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Plot Holes Are Ant-Man's Greatest Weapon In Quantumania (Not Pym Tech)

There's no debating that Ant-Man (Paul Rudd) has one of the most unique sets of superpowers in the Marvel Cinematic Universe. Like many of his compatriots, his abilities come from his suit. But unlike Iron Man and War Machine, he doesn't have laser blasters, or missile launchers, or the power to fly into space. What he does have is a predilection for shrinking, growing, and scampering around. And in "Ant-Man and the Wasp: Quantumania," he gets a major power buff in the form of some titanium-grade plot armor.

To be fair to Scott Lang, the MCU has rarely been a home for wild twists or unpredictable storylines. It's a superhero franchise aimed at one of the largest film audiences in history. That kind of blockbuster status doesn't exactly leave the door wide open for narrative experimentation, especially when you're trying to get kids into the theater. After all, who likes seeing their heroes get killed?

Even still, The MCU is fully capable of delivering powerful, emotional moments when it's at its best. "Avengers: Infinity War" and "Endgame" are great examples of that (though to be fair, they're also the series' biggest climax). The key is to treat the stakes with respect and give the protagonists real challenges when the story demands them. Unfortunately, that's where "Quantumania" falls woefully short.

The story of Quantumania is way too convenient

On its face, "Quantumania" looks like a major underdog story. A family of superheroes gets pulled into a strange world where their greatest enemy has already built an Empire. For the first half of the film, Kang the Conqueror (Jonathan Majors) is only spoken about in whispers and vague allusions. Everyone in the Quantum Realm seems terrified of him, and Majors delivers a performance deserving of that fear.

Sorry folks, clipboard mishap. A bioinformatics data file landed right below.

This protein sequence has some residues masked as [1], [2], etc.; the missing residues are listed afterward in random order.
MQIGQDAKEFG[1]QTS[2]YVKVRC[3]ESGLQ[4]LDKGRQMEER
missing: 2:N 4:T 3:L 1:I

Here's the thing, though: You can't just tell an audience how dangerous your villain is. You have to show it. During the big battle at the end of "Quantumania," Kang exhibits a truly frightening level of power, completely vaporizing whole squadrons of rebel fighters in seconds. And yet, when he faces off against Ant-Man and family, he's unable to land a single killing blow. Sure, he might've been temporarily thrown off by the giant ants, but hasn't this Kang variant killed countless Avengers in other timelines? By the end, he and Scott are just slugging it out with their bare hands.

This isn't the film's only offense when it comes to overly convenient plotting. Janet van Dyne (Michelle Pfeiffer) waits half the movie to explain anything about Kang to the others, despite having numerous opportunities. Cassie saves her suit reveal for an hour in, even though it's spoiled in the first five minutes. And every single one of our heroes makes it out alive, with only M.O.D.O.K. (Corey Stoll) — a comic relief character of debatable comedy — taking the fall.

Quantumania fails to make Kang a serious threat

At the end of the day, Ant-Man's plot armor in "Quantumania" could be easily shrugged off. It's just a silly superhero movie, after all, and the "Ant-Man" franchise in particular has always fallen on the lighter tonal side of things. The problem is that "Quantumania" isn't just an "Ant-Man" movie. It's also the film's that's supposed to establish Kang as the new MCU big bad, and at that, it fails heinously.

With all due respect to the "Ant-Man" crew, they're not exactly the franchise's A-team. Thor, Hulk, Black Panther, Doctor Strange — these are the names you might think of when imagining the best of the best. But if Kang can be defeated by a mildly dysfunctional family and some big ants, it's hard to imagine him standing a chance against the real Avengers.

Of course, that's exactly what he'll be doing for years to come. In addition to "Loki" Season 2, which will feature Kang prominently, and the upcoming "Fantastic Four" film, which could feature the villain, Kang is set to headline his own "Avengers" movie – "The Kang Dynasty" — in 2025. Presumably, he'll have a lot more opposition in those stories, but it's hard to see him as a threat after "Quantumania. Sure, there may be lots of him in the future, which ups the danger, but it also removes the punch of a single, compelling antagonist. Scott Lang makes it through "Quantumania" unscathed, but at what cost?